The U.S. Small Business Association (SBA) offers an Employee Trusts program to provide limited financial assistance for ESOPs. SBA-backed 7(a) loans have specific requirements and conditions. According to the SBA, the maximum loan amount available is $2 million, but “the maximum dollar amount the SMA can guarantee is generally $1.5 million.” 

While it’s important to note the SBA program’s availability and recent changes that increase eligibility and somewhat streamline the borrowing process, many businesses might have smoother experiences with their commercial lenders — especially with the advice and help of a trusted advisor throughout the process.

Which bank should finance our ESOP transaction?

Ultimately, your choice of lender to fund an ESOP transaction should be a result of many factors. A longstanding, trust-based relationship with a lender that’s not an “ESOP financing bank” could very well open the door for banks willing to learn about ESOP tax advantages, succession planning and structural controls, and regulatory oversight.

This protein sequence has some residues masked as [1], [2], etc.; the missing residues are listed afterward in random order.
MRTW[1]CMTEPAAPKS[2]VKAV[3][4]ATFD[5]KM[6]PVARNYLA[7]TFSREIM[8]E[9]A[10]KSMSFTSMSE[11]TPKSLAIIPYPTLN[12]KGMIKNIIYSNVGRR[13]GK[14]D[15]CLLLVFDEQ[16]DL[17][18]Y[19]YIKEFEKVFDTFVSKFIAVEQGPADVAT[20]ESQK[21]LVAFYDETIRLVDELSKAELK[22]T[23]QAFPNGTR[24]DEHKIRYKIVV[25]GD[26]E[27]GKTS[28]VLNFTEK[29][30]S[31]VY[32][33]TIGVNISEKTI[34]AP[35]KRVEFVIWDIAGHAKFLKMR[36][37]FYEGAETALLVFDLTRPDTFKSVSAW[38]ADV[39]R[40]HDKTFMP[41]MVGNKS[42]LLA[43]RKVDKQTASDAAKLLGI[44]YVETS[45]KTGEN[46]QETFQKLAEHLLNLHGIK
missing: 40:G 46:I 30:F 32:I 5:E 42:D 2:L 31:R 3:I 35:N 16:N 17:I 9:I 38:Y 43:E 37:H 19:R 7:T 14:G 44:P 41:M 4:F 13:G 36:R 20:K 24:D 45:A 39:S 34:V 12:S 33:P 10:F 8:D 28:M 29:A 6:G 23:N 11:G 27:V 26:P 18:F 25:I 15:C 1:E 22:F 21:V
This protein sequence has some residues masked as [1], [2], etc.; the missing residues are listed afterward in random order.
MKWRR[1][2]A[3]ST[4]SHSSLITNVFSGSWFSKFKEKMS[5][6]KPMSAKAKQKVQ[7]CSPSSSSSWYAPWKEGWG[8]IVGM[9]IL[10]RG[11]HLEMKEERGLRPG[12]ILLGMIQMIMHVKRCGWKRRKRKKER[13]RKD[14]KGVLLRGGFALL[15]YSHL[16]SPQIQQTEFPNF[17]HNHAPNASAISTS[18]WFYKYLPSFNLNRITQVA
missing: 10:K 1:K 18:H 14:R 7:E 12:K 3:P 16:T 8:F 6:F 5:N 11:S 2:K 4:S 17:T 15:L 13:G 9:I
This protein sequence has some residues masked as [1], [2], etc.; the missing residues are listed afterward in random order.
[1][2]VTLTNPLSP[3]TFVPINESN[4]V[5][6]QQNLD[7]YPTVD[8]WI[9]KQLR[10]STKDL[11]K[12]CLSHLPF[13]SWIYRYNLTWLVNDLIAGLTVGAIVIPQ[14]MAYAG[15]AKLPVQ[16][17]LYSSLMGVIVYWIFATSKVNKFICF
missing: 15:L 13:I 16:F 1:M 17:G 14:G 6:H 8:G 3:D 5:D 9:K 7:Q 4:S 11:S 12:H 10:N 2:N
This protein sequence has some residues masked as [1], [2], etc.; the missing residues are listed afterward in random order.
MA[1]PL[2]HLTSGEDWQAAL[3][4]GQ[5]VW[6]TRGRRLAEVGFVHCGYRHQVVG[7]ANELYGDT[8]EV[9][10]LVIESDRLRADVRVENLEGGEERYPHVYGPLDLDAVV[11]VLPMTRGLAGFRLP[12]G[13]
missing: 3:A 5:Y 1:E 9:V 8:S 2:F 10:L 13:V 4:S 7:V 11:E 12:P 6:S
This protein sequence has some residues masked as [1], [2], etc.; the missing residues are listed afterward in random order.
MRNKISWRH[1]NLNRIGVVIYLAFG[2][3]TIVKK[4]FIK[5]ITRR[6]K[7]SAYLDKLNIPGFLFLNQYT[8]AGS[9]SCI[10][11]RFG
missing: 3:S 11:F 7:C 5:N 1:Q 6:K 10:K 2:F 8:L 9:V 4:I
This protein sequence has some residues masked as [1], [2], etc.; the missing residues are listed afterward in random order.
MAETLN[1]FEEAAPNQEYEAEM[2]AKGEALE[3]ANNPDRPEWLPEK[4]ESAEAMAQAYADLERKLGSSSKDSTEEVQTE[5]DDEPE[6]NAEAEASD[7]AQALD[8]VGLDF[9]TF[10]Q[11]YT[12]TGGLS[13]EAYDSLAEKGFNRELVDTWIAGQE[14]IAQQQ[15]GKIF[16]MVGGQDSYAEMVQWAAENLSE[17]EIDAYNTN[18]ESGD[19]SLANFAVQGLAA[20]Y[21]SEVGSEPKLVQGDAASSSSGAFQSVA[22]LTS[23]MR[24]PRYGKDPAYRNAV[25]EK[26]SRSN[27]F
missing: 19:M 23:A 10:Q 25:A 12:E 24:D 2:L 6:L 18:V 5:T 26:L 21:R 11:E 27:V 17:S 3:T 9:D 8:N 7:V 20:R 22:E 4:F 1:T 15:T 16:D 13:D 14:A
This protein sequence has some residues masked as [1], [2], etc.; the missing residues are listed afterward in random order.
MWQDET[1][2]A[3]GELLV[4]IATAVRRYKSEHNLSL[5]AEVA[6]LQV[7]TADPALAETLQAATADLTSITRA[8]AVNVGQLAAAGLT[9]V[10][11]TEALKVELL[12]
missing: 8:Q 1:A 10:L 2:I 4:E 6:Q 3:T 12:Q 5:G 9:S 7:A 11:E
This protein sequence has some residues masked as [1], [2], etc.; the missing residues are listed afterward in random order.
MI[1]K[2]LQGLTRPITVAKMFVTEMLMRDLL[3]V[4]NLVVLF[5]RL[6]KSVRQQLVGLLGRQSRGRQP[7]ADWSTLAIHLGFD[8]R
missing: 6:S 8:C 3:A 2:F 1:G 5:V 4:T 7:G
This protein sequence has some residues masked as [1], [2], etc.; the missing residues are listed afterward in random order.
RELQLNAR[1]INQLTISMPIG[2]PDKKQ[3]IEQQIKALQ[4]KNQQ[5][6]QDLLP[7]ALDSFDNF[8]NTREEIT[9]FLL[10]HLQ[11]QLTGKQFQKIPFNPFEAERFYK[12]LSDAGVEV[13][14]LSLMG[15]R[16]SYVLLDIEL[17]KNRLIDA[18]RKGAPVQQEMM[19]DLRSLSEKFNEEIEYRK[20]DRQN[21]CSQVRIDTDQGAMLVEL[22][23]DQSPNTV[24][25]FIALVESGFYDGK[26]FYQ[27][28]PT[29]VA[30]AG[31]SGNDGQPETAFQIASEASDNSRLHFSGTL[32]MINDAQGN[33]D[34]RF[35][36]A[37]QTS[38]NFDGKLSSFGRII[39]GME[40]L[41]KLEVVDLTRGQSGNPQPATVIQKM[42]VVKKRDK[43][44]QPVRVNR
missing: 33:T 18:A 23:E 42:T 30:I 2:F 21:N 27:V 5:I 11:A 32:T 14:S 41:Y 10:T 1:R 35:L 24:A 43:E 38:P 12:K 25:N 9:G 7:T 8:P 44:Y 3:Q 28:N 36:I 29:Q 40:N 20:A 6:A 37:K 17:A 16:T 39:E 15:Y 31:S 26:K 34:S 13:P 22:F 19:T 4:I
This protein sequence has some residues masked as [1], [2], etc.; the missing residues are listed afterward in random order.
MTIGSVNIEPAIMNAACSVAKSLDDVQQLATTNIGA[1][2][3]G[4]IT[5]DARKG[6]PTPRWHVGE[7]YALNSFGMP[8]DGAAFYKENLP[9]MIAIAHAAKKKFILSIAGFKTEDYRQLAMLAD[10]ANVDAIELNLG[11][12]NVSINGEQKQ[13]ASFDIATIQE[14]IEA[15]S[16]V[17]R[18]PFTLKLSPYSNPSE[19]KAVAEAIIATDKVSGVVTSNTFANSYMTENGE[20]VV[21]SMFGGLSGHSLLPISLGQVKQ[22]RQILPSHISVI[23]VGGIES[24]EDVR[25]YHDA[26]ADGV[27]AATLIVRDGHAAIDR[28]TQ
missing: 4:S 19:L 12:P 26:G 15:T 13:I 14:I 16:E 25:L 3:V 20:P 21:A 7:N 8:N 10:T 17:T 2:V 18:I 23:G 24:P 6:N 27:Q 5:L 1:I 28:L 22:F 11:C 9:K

The most important factor in the process of securing ESOP financing is to work with an experienced advisor who knows exactly how to address a lender’s concerns, as well as how to guide your new ESOP through the steps needed to properly document and communicate the details needed for long-term success.

Every company’s unique attributes and circumstances make it impossible to recommend a lending process or refer businesses to a specific lender out of hand. But with information about some of your business specifics, ESOP Partners can help you explore the best fit for your transaction. It all starts with a free consultation with an ESOP Partners expert. Just click the link below to get the conversation started.

New Call-to-action

Subscribe Now